College commencement speeches have traditionally entertained, inspired and talked to the subject of climbing the ladder of success once students have passed that final time through the college gates to begin the next stage of life. Arianna Huffington, founder and CEO of Huffington Post recently gave an inspiring commencement speech at Smith College, Northampton where she encouraged graduates to challenge their current perceptions of success.
What have been the traditionally touted measures of success? Well, as Huffington points out, money and power have become synonymous in the collective psyche with success, her request is that we add a third metric; founded on ‘well-being, wisdom, our ability to wonder and to give back’. Money and power simply do not provide a stable enough foundation on their own; we need to come to a point where we are living the lives we want, not just what we settle for.
Huffington warns that if we do not add that third metric, if we continue to strive for an outdated view of success, we will pay a heavy personal price for staying on that treadmill. In the last 30 years as more women have gained coveted senior roles in companies, their reported incidents of stress and lifestyle-related diseases such as diabetes and heart disease have increased also.
Reportedly, the millennial generation who are now starting to graduate, are the most stressed generation yet. Huffington points to workplace cultures of high stress and sleep-deprivation and warns of the consequences of sleep deprivation, from personal accidents to factoring in major disasters such as the Exxon Valdez wreck.
With reference to a 1954 commencement speech where the male speaker told the all-female graduates that their success would depend upon how well they married, Huffington recommended students ‘sleep their way to the top’. This is meant in a literal sense of course, Huffington is a self-confessed ‘sleep evangelist’ and recommends that if graduates want to see more success, they ensure that they get a good night’s sleep.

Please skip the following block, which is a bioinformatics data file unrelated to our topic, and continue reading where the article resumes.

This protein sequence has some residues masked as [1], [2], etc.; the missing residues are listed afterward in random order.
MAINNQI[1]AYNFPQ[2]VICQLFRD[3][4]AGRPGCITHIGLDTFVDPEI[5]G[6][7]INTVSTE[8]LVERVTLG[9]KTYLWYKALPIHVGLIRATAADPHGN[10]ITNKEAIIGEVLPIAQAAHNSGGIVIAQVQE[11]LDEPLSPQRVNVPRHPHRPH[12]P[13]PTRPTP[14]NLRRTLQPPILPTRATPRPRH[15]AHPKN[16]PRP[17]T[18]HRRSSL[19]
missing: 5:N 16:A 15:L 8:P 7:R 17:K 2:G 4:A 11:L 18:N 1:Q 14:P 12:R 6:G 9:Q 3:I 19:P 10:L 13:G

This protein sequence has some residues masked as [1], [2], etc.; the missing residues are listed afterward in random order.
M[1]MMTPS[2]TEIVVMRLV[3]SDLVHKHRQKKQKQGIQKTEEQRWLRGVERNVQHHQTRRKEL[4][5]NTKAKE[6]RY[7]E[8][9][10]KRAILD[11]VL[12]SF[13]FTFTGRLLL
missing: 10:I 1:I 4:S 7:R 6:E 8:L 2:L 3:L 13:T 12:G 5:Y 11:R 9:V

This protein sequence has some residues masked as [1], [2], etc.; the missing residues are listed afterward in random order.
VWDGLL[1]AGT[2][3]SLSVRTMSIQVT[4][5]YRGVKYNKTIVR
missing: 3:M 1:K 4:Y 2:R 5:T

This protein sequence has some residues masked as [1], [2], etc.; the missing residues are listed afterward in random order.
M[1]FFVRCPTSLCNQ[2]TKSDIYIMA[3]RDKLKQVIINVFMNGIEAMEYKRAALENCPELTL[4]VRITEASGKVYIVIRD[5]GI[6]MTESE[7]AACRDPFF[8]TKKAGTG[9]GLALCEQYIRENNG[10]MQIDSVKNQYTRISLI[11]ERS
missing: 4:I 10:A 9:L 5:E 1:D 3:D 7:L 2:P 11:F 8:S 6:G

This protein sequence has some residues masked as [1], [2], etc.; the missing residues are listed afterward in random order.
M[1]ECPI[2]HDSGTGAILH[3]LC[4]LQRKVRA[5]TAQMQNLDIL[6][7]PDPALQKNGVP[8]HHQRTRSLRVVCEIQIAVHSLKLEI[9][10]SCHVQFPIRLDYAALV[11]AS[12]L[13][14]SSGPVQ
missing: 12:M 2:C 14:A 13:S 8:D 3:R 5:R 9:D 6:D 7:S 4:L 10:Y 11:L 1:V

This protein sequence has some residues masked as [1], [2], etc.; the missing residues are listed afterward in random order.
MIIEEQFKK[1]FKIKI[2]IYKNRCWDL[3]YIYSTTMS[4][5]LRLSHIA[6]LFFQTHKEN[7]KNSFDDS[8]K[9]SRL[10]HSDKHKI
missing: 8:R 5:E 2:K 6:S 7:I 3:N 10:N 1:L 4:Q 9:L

To Huffington, redefining success means looking after not only our financial capital, but our human capital as well. If we work long hours on little sleep, we may see some great financial returns but at what cost to our personal well-being? What about our own health? Our relationships with others? What about the activities we enjoy that give us some kind of life away from the workplace?
Our human capital includes those elements; well-being, wonder, wisdom and giving back. Have you ever been so caught up in a project that you don’t even notice some of the incredible things around you? Does being constantly connected to technology cause you to lose that pause, that space in which you develop your own wisdom? Have you been so ‘busy’ that you have felt numbed to empathy and service? As Huffington addresses, all of these areas of her ‘third metric’ lead to a virtuous circle, that leave you in a position of well-being while contributing to the well-being of others.
“Remember that while there will be plenty of signposts along your path directing you to make money and climb up the ladder, there will be almost no signposts reminding you to stay connected to the essence of who you are, to take care of yourself along the way, to reach out to others, to pause to wonder, and to connect to that place from which everything is possible”.